Podcast #45 Great Depression Era Money Saving Tips

Great Depression Era Money Saving Tips w/ Potatoes

By Melissa Norris | Dessert

Nov 21

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Tired of the rising cost of groceries? These frugal tips and recipes from the Great Depression Era will help you stretch your food dollars, increase your food storage, and give you some fun new ideas in the kitchen. I adore old-fashioned recipes and the pie recipe may be my favorite ever. Who would have thought you could use potatoes in a chocolate pie!Tired of the rising cost of groceries? The Great Depression Era frugal tips and recipes show how to use potatoes to stretch your food dollars, including how to use potato water in place of milk in your baking. I love the 1920's recipes and learning how to increase my independence from the grocery stores! Read this now if you need new ways to save money in the kitchen. I can't wait to the try pie, I'd have never thought you could use potatoes that way.

Potatoes are often an overlooked frugal meal. They have a bad rap as being just a starchy food, while they are a starch vegetable, it’s not like they’re bad for us. They have a lot of vitamin C and potassium in them, as well as fiber if we eat the skin.

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This has been on my heart as of late, and I’ve been guilty of this a time or two, so please don’t think I’m pointing fingers. Lately I’ve seen a lot of this online, if you eat gluten-free, dairy-free, vegetarian, only organic, non-GMO, or any variation there of, people can get really rude and judgmental with others who don’t follow the exact same thinking or diet as them. No matter what foods you eat, it’s not right for us to condemn someone if they differ from our way of eating. We do try to eat as much organic and unprocessed food as possible, just because someone else might not be at that same point, doesn’t give us the right to put them down. I think we can hurt people’s feelings and turn them away when they might have been open if we’d broached the subject nicely.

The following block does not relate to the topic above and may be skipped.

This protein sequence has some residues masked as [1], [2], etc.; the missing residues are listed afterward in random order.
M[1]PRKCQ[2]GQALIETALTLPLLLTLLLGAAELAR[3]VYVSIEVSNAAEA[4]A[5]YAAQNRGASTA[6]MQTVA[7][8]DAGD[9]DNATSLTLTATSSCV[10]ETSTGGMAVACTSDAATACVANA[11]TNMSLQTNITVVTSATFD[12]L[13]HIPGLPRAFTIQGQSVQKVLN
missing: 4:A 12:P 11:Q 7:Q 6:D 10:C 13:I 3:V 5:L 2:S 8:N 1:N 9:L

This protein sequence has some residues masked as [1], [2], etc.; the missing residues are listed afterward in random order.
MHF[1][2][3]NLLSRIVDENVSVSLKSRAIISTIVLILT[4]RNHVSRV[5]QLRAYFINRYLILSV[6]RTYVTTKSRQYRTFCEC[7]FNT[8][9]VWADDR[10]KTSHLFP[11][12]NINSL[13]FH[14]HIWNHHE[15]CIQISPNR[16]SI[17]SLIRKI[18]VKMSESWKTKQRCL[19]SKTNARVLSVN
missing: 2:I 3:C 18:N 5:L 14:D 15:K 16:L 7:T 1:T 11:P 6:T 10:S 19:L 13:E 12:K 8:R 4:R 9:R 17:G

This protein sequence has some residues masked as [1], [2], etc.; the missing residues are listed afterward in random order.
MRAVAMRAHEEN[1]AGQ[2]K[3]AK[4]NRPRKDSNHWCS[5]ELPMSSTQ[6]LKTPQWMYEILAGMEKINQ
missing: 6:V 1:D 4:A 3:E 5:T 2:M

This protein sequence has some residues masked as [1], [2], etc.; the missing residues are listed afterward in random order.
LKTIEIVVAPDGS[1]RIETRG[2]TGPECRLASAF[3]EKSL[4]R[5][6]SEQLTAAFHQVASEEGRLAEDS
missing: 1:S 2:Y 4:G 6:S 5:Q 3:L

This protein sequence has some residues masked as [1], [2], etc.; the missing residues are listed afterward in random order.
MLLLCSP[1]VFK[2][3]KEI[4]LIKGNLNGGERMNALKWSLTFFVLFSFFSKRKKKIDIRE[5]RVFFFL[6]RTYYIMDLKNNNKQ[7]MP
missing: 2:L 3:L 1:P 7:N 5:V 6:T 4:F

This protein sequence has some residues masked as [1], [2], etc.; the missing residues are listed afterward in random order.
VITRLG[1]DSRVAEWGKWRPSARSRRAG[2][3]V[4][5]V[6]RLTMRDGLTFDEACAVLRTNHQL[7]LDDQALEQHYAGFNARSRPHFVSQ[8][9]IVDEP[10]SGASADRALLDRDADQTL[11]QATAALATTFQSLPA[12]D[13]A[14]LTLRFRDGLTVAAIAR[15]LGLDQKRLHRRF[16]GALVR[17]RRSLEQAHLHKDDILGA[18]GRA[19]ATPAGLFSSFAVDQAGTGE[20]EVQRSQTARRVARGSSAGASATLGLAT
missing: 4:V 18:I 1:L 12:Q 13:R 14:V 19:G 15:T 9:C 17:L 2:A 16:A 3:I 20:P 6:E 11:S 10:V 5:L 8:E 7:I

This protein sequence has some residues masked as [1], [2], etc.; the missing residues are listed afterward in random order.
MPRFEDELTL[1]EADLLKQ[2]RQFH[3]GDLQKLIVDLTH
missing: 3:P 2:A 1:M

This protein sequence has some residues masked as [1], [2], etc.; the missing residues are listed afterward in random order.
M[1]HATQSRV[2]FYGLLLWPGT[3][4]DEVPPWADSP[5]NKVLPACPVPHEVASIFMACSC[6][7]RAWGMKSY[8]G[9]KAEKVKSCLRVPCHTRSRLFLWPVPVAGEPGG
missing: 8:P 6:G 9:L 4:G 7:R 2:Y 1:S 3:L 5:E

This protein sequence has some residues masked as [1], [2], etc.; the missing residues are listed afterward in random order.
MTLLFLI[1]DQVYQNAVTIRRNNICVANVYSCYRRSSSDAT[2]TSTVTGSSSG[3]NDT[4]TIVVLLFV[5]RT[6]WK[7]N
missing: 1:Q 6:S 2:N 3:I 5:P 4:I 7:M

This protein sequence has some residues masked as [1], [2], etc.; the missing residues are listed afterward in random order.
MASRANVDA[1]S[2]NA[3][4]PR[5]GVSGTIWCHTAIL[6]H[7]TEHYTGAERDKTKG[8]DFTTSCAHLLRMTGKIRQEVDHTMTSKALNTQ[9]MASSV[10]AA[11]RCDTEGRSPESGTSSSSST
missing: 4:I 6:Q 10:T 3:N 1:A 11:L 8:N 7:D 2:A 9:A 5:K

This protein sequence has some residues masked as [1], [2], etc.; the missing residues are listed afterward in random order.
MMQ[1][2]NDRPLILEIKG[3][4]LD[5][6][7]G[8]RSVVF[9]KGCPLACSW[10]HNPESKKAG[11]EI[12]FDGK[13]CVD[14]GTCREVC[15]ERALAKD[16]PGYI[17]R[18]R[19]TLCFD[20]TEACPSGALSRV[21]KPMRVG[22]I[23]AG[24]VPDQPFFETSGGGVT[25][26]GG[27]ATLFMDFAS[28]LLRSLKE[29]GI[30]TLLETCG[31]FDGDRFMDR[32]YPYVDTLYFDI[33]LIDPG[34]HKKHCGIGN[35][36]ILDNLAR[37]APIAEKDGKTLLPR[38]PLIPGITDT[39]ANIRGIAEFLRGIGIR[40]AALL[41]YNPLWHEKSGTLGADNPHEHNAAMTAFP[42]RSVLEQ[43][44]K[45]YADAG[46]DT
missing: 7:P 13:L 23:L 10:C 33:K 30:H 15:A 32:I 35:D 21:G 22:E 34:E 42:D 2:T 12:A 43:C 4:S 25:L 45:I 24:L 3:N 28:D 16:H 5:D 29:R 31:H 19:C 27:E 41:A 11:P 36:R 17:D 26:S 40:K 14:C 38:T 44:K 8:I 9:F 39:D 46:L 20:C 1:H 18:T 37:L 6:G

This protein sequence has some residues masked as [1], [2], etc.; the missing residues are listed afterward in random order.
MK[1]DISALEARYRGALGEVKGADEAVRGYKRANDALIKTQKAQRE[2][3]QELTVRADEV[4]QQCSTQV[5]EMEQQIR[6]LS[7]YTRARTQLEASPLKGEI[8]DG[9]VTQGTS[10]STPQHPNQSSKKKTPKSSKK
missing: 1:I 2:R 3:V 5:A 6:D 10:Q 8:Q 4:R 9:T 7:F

This is for myself as well, there’s been many times I’ve said you shouldn’t eat that because… and I might not have presented my case in the best light or as kindly as I should. I believe we should encourage one another, but when we treat people rudely, they’re not going to listen to us. I want to share a reminder of kindness, not just to you, but to my own self as well.

Now, back to potatoes!

In our home the food bill is one way I can cut back if I really need to use my funds for something else. Our mortgage and insurance stays the same, and we can cancel cable or do without, but I really have the most control over my food bill. We use cold water to wash most our clothes, turn of lights, use the clothes line, and have our electronics on a surge protector so I can unplug all off them at night and when we’re at work to avoid phantom power in effort to save on our utility bill.

We’ve worked on building up our food storage  (here’s 8 foods you should be storing and how to get you started) and there have been weeks, almost a month once where I don’t go to the grocery store except for milk and cheese. I don’t yet produce dairy on our homestead. Organic does usually cost more, though some aren’t much more, but there are times I can’t afford organic and that’s okay. We do the best we can with the funds we have and the same should go for you as well.

I love reading all the recipes and stories you guys have shared with me. You’ve given me some great recipes and ideas to implement in my kitchen!

Potatoes. Potatoes are a very frugal crop, both today and during the Great Depression Era. It’s a fairly easy an inexpensive crop to grow. Potatoes are also very easy to store for a long period of time. We store potatoes (including our own seed potatoes) all winter and into spring. If you can purchase something once and continue to grow it or produce it becoming self-sufficient, well, it doesn’t get much better than that.